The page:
While visiting in the Colorado Springs, Colorado, area
we were staying in a campground that was just on the outskirts of
a little town called Manitou Springs. It is difficult to describe
this town with its quaint little shops, restaurants, and houses.
One of its claim to fame is the Pike's Peak Cog Railroad which
takes you to the top of Pike's Peak. Another, was a place called
Miramont Castle. Having visited a number of "castles"
in our travels we decided that we would have to check out this
local site. The Miramont Castle was indeed a formidable building
to behold from the outside. We learned that it was built around
1895 and featured nine styles of architecture: shingle-style
Queen Anne, Romanesque, English Tudor, Flemish Stepped Gables,
Domestic Elizabethan, Venetian Ogee, Byzantine, Moorish and Half-Timber
Chateau. I could recognize some of these styles but most were far
beyond my knowledge of architecture. We found out that a French
born Catholic priest, Father Jean Baptist Francolon, designed
Miramont and commissioned a Scottish contractor, Angus Gillis, to
build it. His reason for building the house was for his mother.
The priest and his widowed mother first occupied Miramont as a
private home in 1895. Father Francolon planned the castle in the
style to which his very wealthy and aristocratic mother was
accustomed in their chateau in Clermont, France. Miramont in
French, Spanish and Latin means "look at the mountain"
and we really can as every door and window gives us a mountain
view. Father Francolon had made arrangements with the Sisters of
Mercy to care for him and his mother, so the food for the castle
was prepared by the Sisters in their sanitarium and brought down
an underground passage to be served from the kitchen. Father
Francolon and his mother, Marie Francolon, entertained in a
lavish manner in the castle. Unfortunately the priest's mother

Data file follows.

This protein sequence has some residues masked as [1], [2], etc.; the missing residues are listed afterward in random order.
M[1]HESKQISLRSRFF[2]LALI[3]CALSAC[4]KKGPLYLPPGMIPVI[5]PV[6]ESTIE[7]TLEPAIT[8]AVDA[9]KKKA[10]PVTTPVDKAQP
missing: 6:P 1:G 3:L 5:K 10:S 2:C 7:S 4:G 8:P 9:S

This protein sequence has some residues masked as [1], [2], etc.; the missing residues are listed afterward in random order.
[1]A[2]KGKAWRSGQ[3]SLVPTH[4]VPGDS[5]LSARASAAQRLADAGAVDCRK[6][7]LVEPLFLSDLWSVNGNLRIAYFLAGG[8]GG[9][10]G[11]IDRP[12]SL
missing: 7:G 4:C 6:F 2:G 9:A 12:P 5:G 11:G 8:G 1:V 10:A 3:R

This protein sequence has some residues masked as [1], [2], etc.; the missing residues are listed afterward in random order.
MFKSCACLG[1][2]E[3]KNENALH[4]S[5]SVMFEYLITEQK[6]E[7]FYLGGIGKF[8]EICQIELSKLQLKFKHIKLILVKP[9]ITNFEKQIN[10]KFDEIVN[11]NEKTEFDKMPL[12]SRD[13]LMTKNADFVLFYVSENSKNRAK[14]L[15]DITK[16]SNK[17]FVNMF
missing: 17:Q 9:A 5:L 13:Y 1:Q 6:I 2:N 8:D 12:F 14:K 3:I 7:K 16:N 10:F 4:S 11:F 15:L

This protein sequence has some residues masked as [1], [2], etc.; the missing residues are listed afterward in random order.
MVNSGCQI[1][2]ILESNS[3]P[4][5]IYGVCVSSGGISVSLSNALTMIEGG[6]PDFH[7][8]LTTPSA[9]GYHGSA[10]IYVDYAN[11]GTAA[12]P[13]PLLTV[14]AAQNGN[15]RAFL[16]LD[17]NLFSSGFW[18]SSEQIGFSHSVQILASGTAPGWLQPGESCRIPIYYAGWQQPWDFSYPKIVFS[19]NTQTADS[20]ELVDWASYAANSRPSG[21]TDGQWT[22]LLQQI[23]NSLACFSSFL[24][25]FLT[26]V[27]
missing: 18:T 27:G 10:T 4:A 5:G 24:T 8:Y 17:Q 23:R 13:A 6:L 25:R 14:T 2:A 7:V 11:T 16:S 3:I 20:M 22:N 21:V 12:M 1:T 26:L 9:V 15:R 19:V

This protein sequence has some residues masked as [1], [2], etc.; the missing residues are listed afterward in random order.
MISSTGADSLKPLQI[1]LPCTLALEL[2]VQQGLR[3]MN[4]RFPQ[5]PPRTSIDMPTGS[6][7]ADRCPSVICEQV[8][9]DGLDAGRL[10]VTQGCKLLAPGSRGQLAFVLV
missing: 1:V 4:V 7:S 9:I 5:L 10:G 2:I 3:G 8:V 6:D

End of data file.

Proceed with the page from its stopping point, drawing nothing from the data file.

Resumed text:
spoke only French and could communicate only with the servants
that she brought with her from France. After several years she
became homesick for her native France and returned there. In 1904
the Sisters of Mercy converted Miramont to a
sanitarium, their original sanatorium was located in a building
that was behind the Miramont Castle, where the parking lot is
now. The house then went through several owners and had become
quite rundown before the Manitou Springs Historical Society took
ownership in and began the loving restoration of the Castle.
Unfortunately there was little information available on the
original décor and only a few minor pieces of furniture have
survived Miramont's checkered past. As a result what they are
doing in the Castle is a representative restoration. In other
words, they have furniture and artifacts, donated by fine old
families of the area, that would be representative of the time
period of Miramont's heyday.
As you approach the outside of the house you can't help but be impressed by the sheer size of it. Miramont has 46 rooms, and is over 3 stories tall. Today the entrance takes you into what would have been the basement area of the house. As you go to the right you find the International Museum of Miniatures. There are dolls of the world and fantastic International Village models. The models were crafted by Dr & Mrs. Charles Smith for their study of other world cultures. The houses have intricate detail both inside and out. Another exhibit features the buildings of early downtown Colorado Springs.
After leaving the tiny villages and dolls you climb a staircase to the Drawing Room, Music Alcove, and Greenhouse. The wallpaper on this landing is documented (copied from wallpaper that existed in 1895).The alcove arch is Bysantine and the alcove windows are Romanesque. One of the most spectacular features of the room is the large fireplace. The hand-cut stone fireplace extends 7 feet back into the mountain and is said to weigh over 400,000 lbs. Fortunately, a number of the stained-glass windows remained intact throughout the various changes of owners. As we continued to wander through the house I couldn't help but marvel over the beautiful woodwork and architecture that the Manitou Springs Historical Society were able to restore to their original beauty for future generations to enjoy. If you get by Colorado Springs, be sure and take a look at beautiful Miramont Castle. It is well worth the time and effort to go through it. If you would like more information on the Castle, check out their website at: Miramont Castle